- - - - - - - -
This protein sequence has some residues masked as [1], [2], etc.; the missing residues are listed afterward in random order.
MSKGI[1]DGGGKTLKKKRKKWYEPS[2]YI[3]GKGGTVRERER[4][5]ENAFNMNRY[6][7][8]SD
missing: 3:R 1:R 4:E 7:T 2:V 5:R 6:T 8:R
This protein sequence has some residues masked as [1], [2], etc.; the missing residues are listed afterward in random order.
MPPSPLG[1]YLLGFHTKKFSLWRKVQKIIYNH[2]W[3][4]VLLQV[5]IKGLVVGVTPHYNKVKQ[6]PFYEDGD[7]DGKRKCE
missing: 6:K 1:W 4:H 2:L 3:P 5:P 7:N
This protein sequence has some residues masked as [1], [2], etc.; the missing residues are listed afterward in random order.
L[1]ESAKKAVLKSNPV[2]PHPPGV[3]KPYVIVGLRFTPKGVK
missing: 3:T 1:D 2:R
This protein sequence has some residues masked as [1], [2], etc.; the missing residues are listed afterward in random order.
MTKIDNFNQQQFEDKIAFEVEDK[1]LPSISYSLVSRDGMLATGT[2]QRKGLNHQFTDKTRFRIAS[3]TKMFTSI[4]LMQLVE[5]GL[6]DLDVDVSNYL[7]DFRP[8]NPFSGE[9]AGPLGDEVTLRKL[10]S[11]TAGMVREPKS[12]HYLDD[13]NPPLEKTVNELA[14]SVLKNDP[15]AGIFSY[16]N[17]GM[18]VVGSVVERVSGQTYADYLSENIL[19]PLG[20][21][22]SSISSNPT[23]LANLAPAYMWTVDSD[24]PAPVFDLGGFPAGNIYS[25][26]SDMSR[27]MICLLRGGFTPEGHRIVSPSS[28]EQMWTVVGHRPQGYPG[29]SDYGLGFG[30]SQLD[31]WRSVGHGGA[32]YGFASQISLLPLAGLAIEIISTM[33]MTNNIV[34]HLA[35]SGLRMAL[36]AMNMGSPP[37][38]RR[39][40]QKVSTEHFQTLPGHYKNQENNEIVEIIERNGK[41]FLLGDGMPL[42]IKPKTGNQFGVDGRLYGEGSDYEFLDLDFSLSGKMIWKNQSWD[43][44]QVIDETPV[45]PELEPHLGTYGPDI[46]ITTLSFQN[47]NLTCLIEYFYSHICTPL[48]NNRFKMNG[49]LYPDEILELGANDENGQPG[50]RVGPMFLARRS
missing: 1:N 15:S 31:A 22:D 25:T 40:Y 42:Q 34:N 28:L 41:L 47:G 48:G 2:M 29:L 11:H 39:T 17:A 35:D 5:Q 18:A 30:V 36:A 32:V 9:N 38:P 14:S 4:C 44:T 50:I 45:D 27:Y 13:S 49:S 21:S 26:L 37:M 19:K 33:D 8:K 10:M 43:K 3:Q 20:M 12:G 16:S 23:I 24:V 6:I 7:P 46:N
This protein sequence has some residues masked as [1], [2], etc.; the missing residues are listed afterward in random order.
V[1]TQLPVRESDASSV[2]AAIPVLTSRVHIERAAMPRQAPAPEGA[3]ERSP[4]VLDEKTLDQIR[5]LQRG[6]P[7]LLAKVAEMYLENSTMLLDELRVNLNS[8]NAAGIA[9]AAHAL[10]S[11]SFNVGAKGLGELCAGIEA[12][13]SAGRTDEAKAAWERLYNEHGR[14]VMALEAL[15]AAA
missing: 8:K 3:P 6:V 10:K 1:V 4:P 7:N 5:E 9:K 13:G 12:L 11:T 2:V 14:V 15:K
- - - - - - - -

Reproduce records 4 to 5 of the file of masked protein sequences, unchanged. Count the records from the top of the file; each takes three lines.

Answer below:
This protein sequence has some residues masked as [1], [2], etc.; the missing residues are listed afterward in random order.
MTKIDNFNQQQFEDKIAFEVEDK[1]LPSISYSLVSRDGMLATGT[2]QRKGLNHQFTDKTRFRIAS[3]TKMFTSI[4]LMQLVE[5]GL[6]DLDVDVSNYL[7]DFRP[8]NPFSGE[9]AGPLGDEVTLRKL[10]S[11]TAGMVREPKS[12]HYLDD[13]NPPLEKTVNELA[14]SVLKNDP[15]AGIFSY[16]N[17]GM[18]VVGSVVERVSGQTYADYLSENIL[19]PLG[20][21][22]SSISSNPT[23]LANLAPAYMWTVDSD[24]PAPVFDLGGFPAGNIYS[25][26]SDMSR[27]MICLLRGGFTPEGHRIVSPSS[28]EQMWTVVGHRPQGYPG[29]SDYGLGFG[30]SQLD[31]WRSVGHGGA[32]YGFASQISLLPLAGLAIEIISTM[33]MTNNIV[34]HLA[35]SGLRMAL[36]AMNMGSPP[37][38]RR[39][40]QKVSTEHFQTLPGHYKNQENNEIVEIIERNGK[41]FLLGDGMPL[42]IKPKTGNQFGVDGRLYGEGSDYEFLDLDFSLSGKMIWKNQSWD[43][44]QVIDETPV[45]PELEPHLGTYGPDI[46]ITTLSFQN[47]NLTCLIEYFYSHICTPL[48]NNRFKMNG[49]LYPDEILELGANDENGQPG[50]RVGPMFLARRS
missing: 1:N 15:S 31:A 22:D 25:T 40:Y 42:Q 34:N 28:L 41:L 47:G 48:G 2:M 29:L 11:H 39:T 17:A 35:D 5:Q 18:A 30:V 36:A 32:V 9:N 38:P 14:S 4:C 44:T 50:I 45:D 27:Y 13:S 49:S 21:S 26:L 37:M 19:K 33:D 8:K 10:M 43:K 3:Q 20:M 12:G 16:S 23:I 24:V 6:I 7:P 46:N
This protein sequence has some residues masked as [1], [2], etc.; the missing residues are listed afterward in random order.
V[1]TQLPVRESDASSV[2]AAIPVLTSRVHIERAAMPRQAPAPEGA[3]ERSP[4]VLDEKTLDQIR[5]LQRG[6]P[7]LLAKVAEMYLENSTMLLDELRVNLNS[8]NAAGIA[9]AAHAL[10]S[11]SFNVGAKGLGELCAGIEA[12][13]SAGRTDEAKAAWERLYNEHGR[14]VMALEAL[15]AAA
missing: 8:K 3:P 6:V 10:K 1:V 4:P 7:N 5:E 9:K 13:G 12:L 11:T 2:V 14:V 15:K